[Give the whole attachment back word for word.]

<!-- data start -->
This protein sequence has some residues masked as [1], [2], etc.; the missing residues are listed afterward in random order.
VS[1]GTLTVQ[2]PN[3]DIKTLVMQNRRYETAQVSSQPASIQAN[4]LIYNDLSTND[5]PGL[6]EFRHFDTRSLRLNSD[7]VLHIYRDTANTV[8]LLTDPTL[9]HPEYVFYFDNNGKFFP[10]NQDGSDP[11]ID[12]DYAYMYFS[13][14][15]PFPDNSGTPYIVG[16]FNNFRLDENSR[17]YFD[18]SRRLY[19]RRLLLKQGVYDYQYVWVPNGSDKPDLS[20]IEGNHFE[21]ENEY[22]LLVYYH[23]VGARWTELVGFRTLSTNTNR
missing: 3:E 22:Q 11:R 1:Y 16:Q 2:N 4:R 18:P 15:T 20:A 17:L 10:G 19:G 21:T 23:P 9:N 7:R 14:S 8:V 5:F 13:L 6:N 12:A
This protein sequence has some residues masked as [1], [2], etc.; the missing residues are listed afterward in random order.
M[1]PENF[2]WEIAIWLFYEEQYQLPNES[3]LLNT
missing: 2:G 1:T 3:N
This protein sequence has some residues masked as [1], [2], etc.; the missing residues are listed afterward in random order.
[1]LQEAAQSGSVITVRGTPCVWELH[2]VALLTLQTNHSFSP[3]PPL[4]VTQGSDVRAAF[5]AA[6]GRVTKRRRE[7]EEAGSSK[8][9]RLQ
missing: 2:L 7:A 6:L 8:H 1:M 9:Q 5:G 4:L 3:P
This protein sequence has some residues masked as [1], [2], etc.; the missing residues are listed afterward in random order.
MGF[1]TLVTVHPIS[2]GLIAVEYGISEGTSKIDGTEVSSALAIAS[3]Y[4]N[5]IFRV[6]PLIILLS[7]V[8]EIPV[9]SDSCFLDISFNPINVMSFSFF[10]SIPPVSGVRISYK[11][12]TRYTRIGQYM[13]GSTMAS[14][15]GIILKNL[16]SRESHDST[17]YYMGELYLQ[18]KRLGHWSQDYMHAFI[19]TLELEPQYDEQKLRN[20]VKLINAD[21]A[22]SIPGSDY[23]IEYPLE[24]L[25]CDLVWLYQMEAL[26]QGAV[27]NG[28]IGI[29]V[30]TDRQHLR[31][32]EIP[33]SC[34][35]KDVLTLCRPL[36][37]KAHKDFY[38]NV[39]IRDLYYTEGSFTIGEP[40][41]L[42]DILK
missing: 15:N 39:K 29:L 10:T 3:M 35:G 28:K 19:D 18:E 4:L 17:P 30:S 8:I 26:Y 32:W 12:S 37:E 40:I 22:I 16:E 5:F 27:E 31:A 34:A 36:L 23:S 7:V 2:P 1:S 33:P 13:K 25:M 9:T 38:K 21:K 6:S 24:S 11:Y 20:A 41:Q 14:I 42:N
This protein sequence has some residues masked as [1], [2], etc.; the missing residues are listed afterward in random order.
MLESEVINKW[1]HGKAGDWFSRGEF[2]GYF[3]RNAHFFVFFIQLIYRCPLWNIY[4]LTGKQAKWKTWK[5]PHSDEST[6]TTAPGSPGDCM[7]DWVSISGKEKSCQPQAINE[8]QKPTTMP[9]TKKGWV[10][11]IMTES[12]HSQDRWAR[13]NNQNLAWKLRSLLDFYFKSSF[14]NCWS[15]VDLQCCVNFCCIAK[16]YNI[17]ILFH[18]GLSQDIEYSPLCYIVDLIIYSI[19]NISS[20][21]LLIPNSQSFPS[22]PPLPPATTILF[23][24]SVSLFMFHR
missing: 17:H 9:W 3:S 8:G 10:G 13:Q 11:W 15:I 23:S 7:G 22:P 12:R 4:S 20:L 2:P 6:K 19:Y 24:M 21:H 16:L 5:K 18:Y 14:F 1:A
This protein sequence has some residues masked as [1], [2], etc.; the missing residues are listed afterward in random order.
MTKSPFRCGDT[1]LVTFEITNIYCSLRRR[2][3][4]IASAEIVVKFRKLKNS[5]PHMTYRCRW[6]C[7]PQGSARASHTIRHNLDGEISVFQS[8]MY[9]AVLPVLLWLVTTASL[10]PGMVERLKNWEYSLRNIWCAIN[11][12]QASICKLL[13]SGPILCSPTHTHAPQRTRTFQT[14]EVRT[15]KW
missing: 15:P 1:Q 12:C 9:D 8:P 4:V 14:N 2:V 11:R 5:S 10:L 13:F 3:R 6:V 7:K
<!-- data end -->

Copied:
This protein sequence has some residues masked as [1], [2], etc.; the missing residues are listed afterward in random order.
VS[1]GTLTVQ[2]PN[3]DIKTLVMQNRRYETAQVSSQPASIQAN[4]LIYNDLSTND[5]PGL[6]EFRHFDTRSLRLNSD[7]VLHIYRDTANTV[8]LLTDPTL[9]HPEYVFYFDNNGKFFP[10]NQDGSDP[11]ID[12]DYAYMYFS[13][14][15]PFPDNSGTPYIVG[16]FNNFRLDENSR[17]YFD[18]SRRLY[19]RRLLLKQGVYDYQYVWVPNGSDKPDLS[20]IEGNHFE[21]ENEY[22]LLVYYH[23]VGARWTELVGFRTLSTNTNR
missing: 3:E 22:Q 11:R 1:Y 16:Q 2:N 4:R 18:P 15:T 20:A 17:L 10:G 19:G 21:T 23:P 9:N 7:R 14:S 8:V 5:F 13:L 6:N 12:A
This protein sequence has some residues masked as [1], [2], etc.; the missing residues are listed afterward in random order.
M[1]PENF[2]WEIAIWLFYEEQYQLPNES[3]LLNT
missing: 2:G 1:T 3:N
This protein sequence has some residues masked as [1], [2], etc.; the missing residues are listed afterward in random order.
[1]LQEAAQSGSVITVRGTPCVWELH[2]VALLTLQTNHSFSP[3]PPL[4]VTQGSDVRAAF[5]AA[6]GRVTKRRRE[7]EEAGSSK[8][9]RLQ
missing: 2:L 7:A 6:L 8:H 1:M 9:Q 5:G 4:L 3:P
This protein sequence has some residues masked as [1], [2], etc.; the missing residues are listed afterward in random order.
MGF[1]TLVTVHPIS[2]GLIAVEYGISEGTSKIDGTEVSSALAIAS[3]Y[4]N[5]IFRV[6]PLIILLS[7]V[8]EIPV[9]SDSCFLDISFNPINVMSFSFF[10]SIPPVSGVRISYK[11][12]TRYTRIGQYM[13]GSTMAS[14][15]GIILKNL[16]SRESHDST[17]YYMGELYLQ[18]KRLGHWSQDYMHAFI[19]TLELEPQYDEQKLRN[20]VKLINAD[21]A[22]SIPGSDY[23]IEYPLE[24]L[25]CDLVWLYQMEAL[26]QGAV[27]NG[28]IGI[29]V[30]TDRQHLR[31][32]EIP[33]SC[34][35]KDVLTLCRPL[36][37]KAHKDFY[38]NV[39]IRDLYYTEGSFTIGEP[40][41]L[42]DILK
missing: 15:N 39:K 29:L 10:T 3:M 35:G 28:K 19:D 18:E 4:L 17:P 30:S 8:I 26:Y 32:W 12:S 37:E 40:I 22:I 16:E 5:F 27:E 31:A 34:A 36:L 23:S 7:V 2:P 1:S 33:P 13:K 25:M 9:T 38:K 21:K 6:S 24:S 11:Y 20:A 41:Q 14:I 42:N
This protein sequence has some residues masked as [1], [2], etc.; the missing residues are listed afterward in random order.
MLESEVINKW[1]HGKAGDWFSRGEF[2]GYF[3]RNAHFFVFFIQLIYRCPLWNIY[4]LTGKQAKWKTWK[5]PHSDEST[6]TTAPGSPGDCM[7]DWVSISGKEKSCQPQAINE[8]QKPTTMP[9]TKKGWV[10][11]IMTES[12]HSQDRWAR[13]NNQNLAWKLRSLLDFYFKSSF[14]NCWS[15]VDLQCCVNFCCIAK[16]YNI[17]ILFH[18]GLSQDIEYSPLCYIVDLIIYSI[19]NISS[20][21]LLIPNSQSFPS[22]PPLPPATTILF[23][24]SVSLFMFHR
missing: 17:H 9:W 3:S 8:G 10:G 13:Q 11:W 15:I 23:S 7:G 22:P 12:R 4:S 20:L 2:P 6:K 19:Y 24:M 21:H 16:L 5:K 18:Y 14:F 1:A
This protein sequence has some residues masked as [1], [2], etc.; the missing residues are listed afterward in random order.
MTKSPFRCGDT[1]LVTFEITNIYCSLRRR[2][3][4]IASAEIVVKFRKLKNS[5]PHMTYRCRW[6]C[7]PQGSARASHTIRHNLDGEISVFQS[8]MY[9]AVLPVLLWLVTTASL[10]PGMVERLKNWEYSLRNIWCAIN[11][12]QASICKLL[13]SGPILCSPTHTHAPQRTRTFQT[14]EVRT[15]KW
missing: 15:P 1:Q 12:C 9:D 8:P 4:V 14:N 2:V 11:R 5:S 10:L 13:F 3:R 6:V 7:K